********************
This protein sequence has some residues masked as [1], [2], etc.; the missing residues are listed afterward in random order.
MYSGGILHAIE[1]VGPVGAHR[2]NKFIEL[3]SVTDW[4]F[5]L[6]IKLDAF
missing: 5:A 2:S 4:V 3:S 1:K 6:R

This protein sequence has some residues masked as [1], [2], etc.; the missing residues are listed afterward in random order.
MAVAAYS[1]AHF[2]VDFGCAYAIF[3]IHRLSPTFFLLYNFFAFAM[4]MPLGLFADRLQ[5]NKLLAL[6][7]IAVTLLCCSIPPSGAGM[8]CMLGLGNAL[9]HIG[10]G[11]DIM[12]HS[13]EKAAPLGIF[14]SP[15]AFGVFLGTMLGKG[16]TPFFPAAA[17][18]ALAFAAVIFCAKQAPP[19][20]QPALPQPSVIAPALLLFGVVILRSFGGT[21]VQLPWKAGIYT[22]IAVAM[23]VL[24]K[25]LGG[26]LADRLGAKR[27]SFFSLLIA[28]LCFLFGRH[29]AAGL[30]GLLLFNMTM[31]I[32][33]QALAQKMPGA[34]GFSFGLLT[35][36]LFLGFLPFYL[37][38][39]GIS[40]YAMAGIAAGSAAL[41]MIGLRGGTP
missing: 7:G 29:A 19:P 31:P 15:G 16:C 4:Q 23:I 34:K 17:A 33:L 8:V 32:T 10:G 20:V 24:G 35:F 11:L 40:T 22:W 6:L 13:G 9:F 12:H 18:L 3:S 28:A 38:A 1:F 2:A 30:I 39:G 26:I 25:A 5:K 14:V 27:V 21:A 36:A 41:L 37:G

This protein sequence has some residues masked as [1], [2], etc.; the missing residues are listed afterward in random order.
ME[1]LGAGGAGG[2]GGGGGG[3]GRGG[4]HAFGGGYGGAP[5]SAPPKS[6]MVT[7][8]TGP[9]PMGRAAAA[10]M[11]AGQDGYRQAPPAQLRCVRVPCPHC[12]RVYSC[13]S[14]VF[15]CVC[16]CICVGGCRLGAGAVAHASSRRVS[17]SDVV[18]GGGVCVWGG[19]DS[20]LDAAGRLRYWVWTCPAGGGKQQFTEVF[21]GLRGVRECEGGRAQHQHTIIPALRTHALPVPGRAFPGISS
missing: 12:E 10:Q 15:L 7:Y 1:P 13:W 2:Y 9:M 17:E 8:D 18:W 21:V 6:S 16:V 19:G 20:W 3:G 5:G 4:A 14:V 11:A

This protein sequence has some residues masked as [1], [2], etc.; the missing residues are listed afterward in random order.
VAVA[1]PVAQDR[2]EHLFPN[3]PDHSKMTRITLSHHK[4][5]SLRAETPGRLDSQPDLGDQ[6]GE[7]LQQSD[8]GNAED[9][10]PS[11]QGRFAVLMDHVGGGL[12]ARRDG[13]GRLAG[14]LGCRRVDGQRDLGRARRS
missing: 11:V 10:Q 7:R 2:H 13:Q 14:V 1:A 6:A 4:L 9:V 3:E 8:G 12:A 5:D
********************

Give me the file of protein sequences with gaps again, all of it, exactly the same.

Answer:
This protein sequence has some residues masked as [1], [2], etc.; the missing residues are listed afterward in random order.
MYSGGILHAIE[1]VGPVGAHR[2]NKFIEL[3]SVTDW[4]F[5]L[6]IKLDAF
missing: 5:A 2:S 4:V 3:S 1:K 6:R

This protein sequence has some residues masked as [1], [2], etc.; the missing residues are listed afterward in random order.
MAVAAYS[1]AHF[2]VDFGCAYAIF[3]IHRLSPTFFLLYNFFAFAM[4]MPLGLFADRLQ[5]NKLLAL[6][7]IAVTLLCCSIPPSGAGM[8]CMLGLGNAL[9]HIG[10]G[11]DIM[12]HS[13]EKAAPLGIF[14]SP[15]AFGVFLGTMLGKG[16]TPFFPAAA[17][18]ALAFAAVIFCAKQAPP[19][20]QPALPQPSVIAPALLLFGVVILRSFGGT[21]VQLPWKAGIYT[22]IAVAM[23]VL[24]K[25]LGG[26]LADRLGAKR[27]SFFSLLIA[28]LCFLFGRH[29]AAGL[30]GLLLFNMTM[31]I[32][33]QALAQKMPGA[34]GFSFGLLT[35][36]LFLGFLPFYL[37][38][39]GIS[40]YAMAGIAAGSAAL[41]MIGLRGGTP
missing: 7:G 29:A 19:P 31:P 15:G 16:C 4:Q 23:I 34:K 17:A 33:L 8:V 32:T 10:G 20:V 24:G 35:F 11:L 40:T 22:W 6:L 13:G 9:F 12:H 18:L 3:S 28:A 38:A 1:F 2:A 30:I 39:G 26:I 25:A 5:K 14:V 27:V 21:A 36:A 41:L 37:G

This protein sequence has some residues masked as [1], [2], etc.; the missing residues are listed afterward in random order.
ME[1]LGAGGAGG[2]GGGGGG[3]GRGG[4]HAFGGGYGGAP[5]SAPPKS[6]MVT[7][8]TGP[9]PMGRAAAA[10]M[11]AGQDGYRQAPPAQLRCVRVPCPHC[12]RVYSC[13]S[14]VF[15]CVC[16]CICVGGCRLGAGAVAHASSRRVS[17]SDVV[18]GGGVCVWGG[19]DS[20]LDAAGRLRYWVWTCPAGGGKQQFTEVF[21]GLRGVRECEGGRAQHQHTIIPALRTHALPVPGRAFPGISS
missing: 12:E 10:Q 15:L 7:Y 1:P 13:W 2:Y 9:M 17:E 8:D 18:W 21:V 6:S 16:V 19:G 20:W 3:G 5:G 4:A 14:V 11:A

This protein sequence has some residues masked as [1], [2], etc.; the missing residues are listed afterward in random order.
VAVA[1]PVAQDR[2]EHLFPN[3]PDHSKMTRITLSHHK[4][5]SLRAETPGRLDSQPDLGDQ[6]GE[7]LQQSD[8]GNAED[9][10]PS[11]QGRFAVLMDHVGGGL[12]ARRDG[13]GRLAG[14]LGCRRVDGQRDLGRARRS
missing: 11:V 10:Q 7:R 2:H 13:Q 14:V 1:A 6:A 4:L 9:V 3:E 8:G 12:A 5:D